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TheRockies.Life Staff

Amazon Investing Big in Alberta’s Renewable Potential, Why Isn’t Premier Smith?

Amazon's aim to fully operate on renewable energy by 2025, partly through wind and solar projects in Alberta

Amazon is an American multinational technology company, but you already know that. 

But did you know Amazon is the world’s largest corporate buyer of renewable energy?

The tech giant owns almost 500 wind and solar projects globally and is eyeing Vulcan County in southern Alberta for its next renewable energy project. 

Amazon made the announcement last week, marking the company’s fourth renewable energy investment in Canada. 

Guess what? All four of these investments are located in Alberta.

A Clean Energy Commitment Ahead of its Time!

So, what makes our province so attractive to Jeff Bezos and his company? 

Well, our abundant wind and solar potential is the main calling card.

Like many companies, Amazon is scrambling to meet its environmental pledges. 

In Amazon’s case, that means meeting its target to power its operations with 100 percent renewable energy by 2025


A lot can be done when you have a can-do attitude.

It might sound like an unrealistic goal, but 90 percent of the electricity consumed by Amazon in 2022 was from renewable energy sources. 

The company is five years ahead of its original goal of 2030. 

That puts Alberta’s commitment to net zero by 2050 look pale in comparison. If foreign corporations can fast-track our solar and wind for clean energy, why can’t Albertans?

The Travers Solar Project, which uses about 1.3 million solar panels, in Vulcan County | Greengate Power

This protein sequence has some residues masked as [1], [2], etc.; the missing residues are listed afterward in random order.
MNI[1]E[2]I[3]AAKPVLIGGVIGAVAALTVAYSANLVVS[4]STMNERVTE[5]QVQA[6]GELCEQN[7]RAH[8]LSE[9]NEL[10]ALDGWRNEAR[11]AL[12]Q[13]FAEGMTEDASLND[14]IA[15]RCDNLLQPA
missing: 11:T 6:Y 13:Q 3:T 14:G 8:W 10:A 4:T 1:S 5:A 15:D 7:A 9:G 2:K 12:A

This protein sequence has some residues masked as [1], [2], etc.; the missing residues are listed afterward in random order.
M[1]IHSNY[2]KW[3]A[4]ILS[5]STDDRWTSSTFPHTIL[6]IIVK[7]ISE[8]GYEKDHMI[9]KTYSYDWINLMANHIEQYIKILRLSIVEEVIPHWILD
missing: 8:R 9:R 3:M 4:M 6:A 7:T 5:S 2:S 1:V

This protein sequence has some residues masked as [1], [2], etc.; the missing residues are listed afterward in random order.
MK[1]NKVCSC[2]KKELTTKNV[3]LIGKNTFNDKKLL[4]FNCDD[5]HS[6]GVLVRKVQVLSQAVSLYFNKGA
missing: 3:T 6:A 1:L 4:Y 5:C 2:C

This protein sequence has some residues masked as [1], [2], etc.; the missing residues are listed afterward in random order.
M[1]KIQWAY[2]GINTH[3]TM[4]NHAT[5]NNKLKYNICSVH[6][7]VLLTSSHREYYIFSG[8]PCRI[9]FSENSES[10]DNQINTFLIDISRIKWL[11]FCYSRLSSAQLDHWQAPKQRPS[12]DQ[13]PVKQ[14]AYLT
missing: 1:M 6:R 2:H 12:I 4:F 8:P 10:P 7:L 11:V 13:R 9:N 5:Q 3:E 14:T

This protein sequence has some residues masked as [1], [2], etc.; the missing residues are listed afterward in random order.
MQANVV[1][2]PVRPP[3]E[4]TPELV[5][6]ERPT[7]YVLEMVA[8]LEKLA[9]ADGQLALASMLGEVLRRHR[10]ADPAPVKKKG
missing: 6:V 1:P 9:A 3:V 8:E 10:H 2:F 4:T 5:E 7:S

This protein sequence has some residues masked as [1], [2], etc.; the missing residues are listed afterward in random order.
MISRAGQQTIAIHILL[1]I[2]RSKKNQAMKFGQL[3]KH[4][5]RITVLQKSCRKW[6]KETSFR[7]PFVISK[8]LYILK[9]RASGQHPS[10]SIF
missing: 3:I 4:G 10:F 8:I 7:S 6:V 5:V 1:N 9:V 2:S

Alberta Powered

Two Amazon fulfillment centres, and several other Amazon facilities are in Alberta.

These facilities must quickly transition to wind and solar power to achieve the company’s ambitious environmental goals.

So far, Amazon has invested in a small solar farm in Newell County and a rooftop solar energy project at an Amazon delivery station in Nisku. 

The company also opened the Travers Solar Project in Vulcan County last year, which the government proudly advertises as the largest North American solar farm on its website.

According to Stantec, the engineering services company that helped build the Travers Solar Project, the existing Vulcan project can power over 160,000 homes and offset almost 625,000 tons of carbon pollution annually.

Amazon’s latest renewable energy project is a 495-megawatt wind farm in Vulcan County and is the company’s first wind farm in Canada. 

Amazon’s wind farm is set to become the largest in Canada.

Amazon’s first fulfillment centre in the Edmonton area | CTV News

Renewables Setback? 

But what about the Alberta government’s moratorium on renewable energy

Amazon partnered with developer Copenhagen Infrastructure Partners (CIP) to bring the project to life.

The project was initially owned by German renewable energy developer ABO Wind AG, but CIP bought the project last year before the moratorium was announced.

Amazon’s wind farm was technically approved before Premier Danielle Smith interfered with our province’s renewable energy potential.

The moratorium pauses all new renewable energy projects in the province. Projects approved before the moratorium are safe. 

Different rules for different players? 

Inconsistency is another example of unfair government energy policies across the sector where oil and gas are favoured first and renewables fall a distant second.

Alberta has the highest solar and wind energy potential out of any province and was the leading province in Canada for renewables.

If big companies like Amazon are drooling over Alberta-based renewable energy projects, you can bet other companies are too.  

The question is, will Premier Smith’s renewables moratorium deter other investments in Alberta wind and solar projects?

Time will tell.

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